Georgia Historical Society takes more inclusive view of its historic markers
By Maria Saporta
Waffle House, founded on Labor Day, 1955, celebrated another chapter in its history on Saturday, Sept. 8 with the unveiling of a new historic marker at its very first restaurant — located in Avondale.
On Saturday, Sept. 15, another historical marker will be unveiled at the site of the Second Atlanta International Pop Festival, which took place in 1970 in a musical extravaganza that was Georgia’s version of Woodstock.
What do these two events have in common? Both signs represent an expanded approach to the historical marker program now being run by the Georgia Historical Society.
“We want to tell the whole story,” said Robert Brown, chairman of the Georgia Historical Society (the first African American chair in its 173-year history) who also is an architect based in Decatur. “We believe in educating Georgia through our historical marker program.”
Todd Groce, president and CEO of the Society since 1995, said there has been a concerted effort to “reposition” the marker program and have it include multiple angles of the state’s history.
“We have tried to diversify the topics and not just diversify it with race and gender,” Groce said. “We have got an opportunity to teach people Georgia history in a new way — to make the past relevant.”
The Georgia Historical Society took over the historic marker program from the state in 1998. Before that, the program was run by the Georgia Department of Natural Resources.
Since the Society took over the program, it has erected 193 new historic markers. It also has replaced seven markers that had been missing that depicted General William Sherman’s “March to the Sea” during the Civil War.
The marker program was begun by the state in the 1950s. And in all, there are about 2,937 markers throughout the state. Another three are scheduled to be erected by January.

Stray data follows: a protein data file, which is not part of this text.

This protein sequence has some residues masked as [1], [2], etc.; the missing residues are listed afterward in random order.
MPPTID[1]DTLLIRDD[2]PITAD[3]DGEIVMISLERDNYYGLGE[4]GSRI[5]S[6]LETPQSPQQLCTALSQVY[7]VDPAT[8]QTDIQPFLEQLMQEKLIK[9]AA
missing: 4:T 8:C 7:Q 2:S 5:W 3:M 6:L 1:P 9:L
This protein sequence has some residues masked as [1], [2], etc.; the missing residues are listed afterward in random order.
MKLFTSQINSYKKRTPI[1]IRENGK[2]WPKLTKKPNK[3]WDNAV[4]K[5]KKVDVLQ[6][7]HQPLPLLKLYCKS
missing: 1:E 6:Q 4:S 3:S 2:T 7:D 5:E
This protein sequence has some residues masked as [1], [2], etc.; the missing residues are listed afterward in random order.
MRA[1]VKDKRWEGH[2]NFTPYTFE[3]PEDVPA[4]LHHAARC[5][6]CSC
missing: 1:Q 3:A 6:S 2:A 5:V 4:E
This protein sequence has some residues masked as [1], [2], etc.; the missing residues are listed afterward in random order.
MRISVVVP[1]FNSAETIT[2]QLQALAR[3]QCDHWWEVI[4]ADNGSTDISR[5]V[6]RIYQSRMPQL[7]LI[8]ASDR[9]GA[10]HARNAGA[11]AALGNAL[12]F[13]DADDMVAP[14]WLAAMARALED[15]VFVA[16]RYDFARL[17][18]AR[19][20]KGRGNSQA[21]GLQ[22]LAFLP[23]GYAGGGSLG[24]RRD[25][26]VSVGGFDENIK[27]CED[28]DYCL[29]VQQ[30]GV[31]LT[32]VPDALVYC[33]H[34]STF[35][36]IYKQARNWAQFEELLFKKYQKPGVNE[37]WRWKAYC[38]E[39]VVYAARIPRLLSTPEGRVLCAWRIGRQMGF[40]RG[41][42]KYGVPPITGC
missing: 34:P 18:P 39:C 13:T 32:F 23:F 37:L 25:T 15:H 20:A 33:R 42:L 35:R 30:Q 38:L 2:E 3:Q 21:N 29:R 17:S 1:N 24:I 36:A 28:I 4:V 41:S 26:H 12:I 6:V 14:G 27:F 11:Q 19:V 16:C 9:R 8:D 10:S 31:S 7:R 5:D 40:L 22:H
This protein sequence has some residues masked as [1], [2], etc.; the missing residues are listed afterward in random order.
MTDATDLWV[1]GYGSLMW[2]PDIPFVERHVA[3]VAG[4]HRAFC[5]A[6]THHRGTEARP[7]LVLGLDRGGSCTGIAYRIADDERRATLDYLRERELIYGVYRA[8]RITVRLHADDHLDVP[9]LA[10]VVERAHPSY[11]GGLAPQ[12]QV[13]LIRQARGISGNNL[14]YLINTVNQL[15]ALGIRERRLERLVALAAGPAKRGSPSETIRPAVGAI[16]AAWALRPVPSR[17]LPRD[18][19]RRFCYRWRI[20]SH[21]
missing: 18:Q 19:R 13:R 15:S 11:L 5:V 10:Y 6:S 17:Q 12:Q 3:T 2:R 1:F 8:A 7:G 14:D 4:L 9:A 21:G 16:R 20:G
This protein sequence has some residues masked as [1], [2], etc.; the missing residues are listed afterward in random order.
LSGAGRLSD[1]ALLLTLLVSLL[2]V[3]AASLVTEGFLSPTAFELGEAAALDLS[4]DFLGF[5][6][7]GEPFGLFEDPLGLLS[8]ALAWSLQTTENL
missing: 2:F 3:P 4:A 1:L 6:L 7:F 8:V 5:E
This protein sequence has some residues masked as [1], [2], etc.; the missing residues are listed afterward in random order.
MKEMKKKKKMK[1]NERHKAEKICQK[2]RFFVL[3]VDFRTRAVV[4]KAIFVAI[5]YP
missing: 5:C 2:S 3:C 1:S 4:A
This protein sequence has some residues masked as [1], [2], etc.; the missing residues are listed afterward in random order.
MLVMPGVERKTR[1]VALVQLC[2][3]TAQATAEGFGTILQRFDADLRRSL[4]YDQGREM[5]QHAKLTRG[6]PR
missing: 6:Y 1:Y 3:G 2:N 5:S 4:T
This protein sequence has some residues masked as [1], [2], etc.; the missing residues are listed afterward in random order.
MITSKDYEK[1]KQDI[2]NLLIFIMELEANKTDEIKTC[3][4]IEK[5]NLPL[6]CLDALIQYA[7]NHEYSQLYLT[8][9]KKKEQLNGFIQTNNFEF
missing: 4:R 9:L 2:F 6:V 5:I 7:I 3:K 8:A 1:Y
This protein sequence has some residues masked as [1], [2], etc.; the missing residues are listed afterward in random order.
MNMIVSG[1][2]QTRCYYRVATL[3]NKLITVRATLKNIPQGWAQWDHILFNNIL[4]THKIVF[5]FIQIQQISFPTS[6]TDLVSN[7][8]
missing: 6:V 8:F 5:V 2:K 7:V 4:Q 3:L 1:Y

“We have about 1,000 Civil War markers,” Groce said, adding that the Society has implemented a Civil War marker program to commemorate the 150-year anniversary.
“When we first did our survey of the Civil War historical markers, practically none were of African-Americans or of women,” said Groce, adding that the Society is dedicated to telling the whole story — even those that don’t portray the state in the best light.
“Part of our mission is to teach Georgians about their past, not just to celebrate the past,” Groce said. That’s why there’s a marker on the lynching of Leo Frank in Marietta and another one for the largest sale of slaves — 436 men, women and children — in Savannah.
The Society also has put together a Civil Rights historical marker program highlighting the 50-year anniversary of the movement — which lasted from 1944 to 1973.
Another focus area will be on the history of Georgia’s companies — as displayed in the placement of the Waffle House marker this past weekend.
“I see this as the beginning of a new project for us and telling the story of Georgia’s corporate history,” Groce said.
At the Waffle House event, both co-founders of the chain — Joe Rogers Sr. and Tom Forkner — were enjoying the celebration of their 57-year history of chain, which now has about 1,600 restaurants across the country.
And they had not forgotten their roots in Avondale.
“We loved Avondale,” said Rogers, remembering how he bought his house for $14,000. “We should have stayed here. We would have had the house paid off.”
Before the ceremony, Rogers and Forkner signed photographs of themselves for the dozens of Waffle House fans who had come for the occasion. Many were clearly old friends of the founders and retired employees of the chain.
In order for the marker program to live up to its expanded potential, however, the Society will need to raise additional funds. It costs about $5,000 for each marker, and the Society tries to get half of it donated.
The Georgia Department of Natural Resources also has decreased the funding that it has been giving to the Society to manage the program from 75,000 in 1998 to $15,000 this past year.
And the competition for markers is intense, Groce said. It takes applications from the public, and there’s a review panel of historians that makes the final decision.
“We find ourselves now having to raise money for our marker program,” Brown said. “There are a lot of opportunities for new markers. We are in the process now of trying to develop a fundraising approach for our markers program.”